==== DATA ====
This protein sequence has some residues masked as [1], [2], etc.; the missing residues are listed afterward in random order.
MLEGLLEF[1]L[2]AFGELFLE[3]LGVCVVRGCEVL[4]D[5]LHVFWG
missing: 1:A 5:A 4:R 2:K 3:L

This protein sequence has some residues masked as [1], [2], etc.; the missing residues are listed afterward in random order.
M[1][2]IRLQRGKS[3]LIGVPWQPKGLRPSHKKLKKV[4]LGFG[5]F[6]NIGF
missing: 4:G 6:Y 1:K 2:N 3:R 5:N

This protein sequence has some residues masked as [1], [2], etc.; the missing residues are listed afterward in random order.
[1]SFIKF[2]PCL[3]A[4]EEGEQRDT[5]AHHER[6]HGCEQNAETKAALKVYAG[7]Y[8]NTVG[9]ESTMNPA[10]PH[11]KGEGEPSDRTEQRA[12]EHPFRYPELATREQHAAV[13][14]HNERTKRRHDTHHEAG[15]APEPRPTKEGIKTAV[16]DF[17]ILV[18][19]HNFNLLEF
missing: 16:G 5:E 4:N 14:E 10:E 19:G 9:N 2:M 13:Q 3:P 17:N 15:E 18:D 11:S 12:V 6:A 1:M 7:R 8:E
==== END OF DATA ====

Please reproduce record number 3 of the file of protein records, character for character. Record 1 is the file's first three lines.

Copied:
This protein sequence has some residues masked as [1], [2], etc.; the missing residues are listed afterward in random order.
[1]SFIKF[2]PCL[3]A[4]EEGEQRDT[5]AHHER[6]HGCEQNAETKAALKVYAG[7]Y[8]NTVG[9]ESTMNPA[10]PH[11]KGEGEPSDRTEQRA[12]EHPFRYPELATREQHAAV[13][14]HNERTKRRHDTHHEAG[15]APEPRPTKEGIKTAV[16]DF[17]ILV[18][19]HNFNLLEF
missing: 16:G 5:E 4:N 14:E 10:E 19:G 9:N 2:M 13:Q 3:P 17:N 15:E 18:D 11:S 12:V 6:A 1:M 7:R 8:E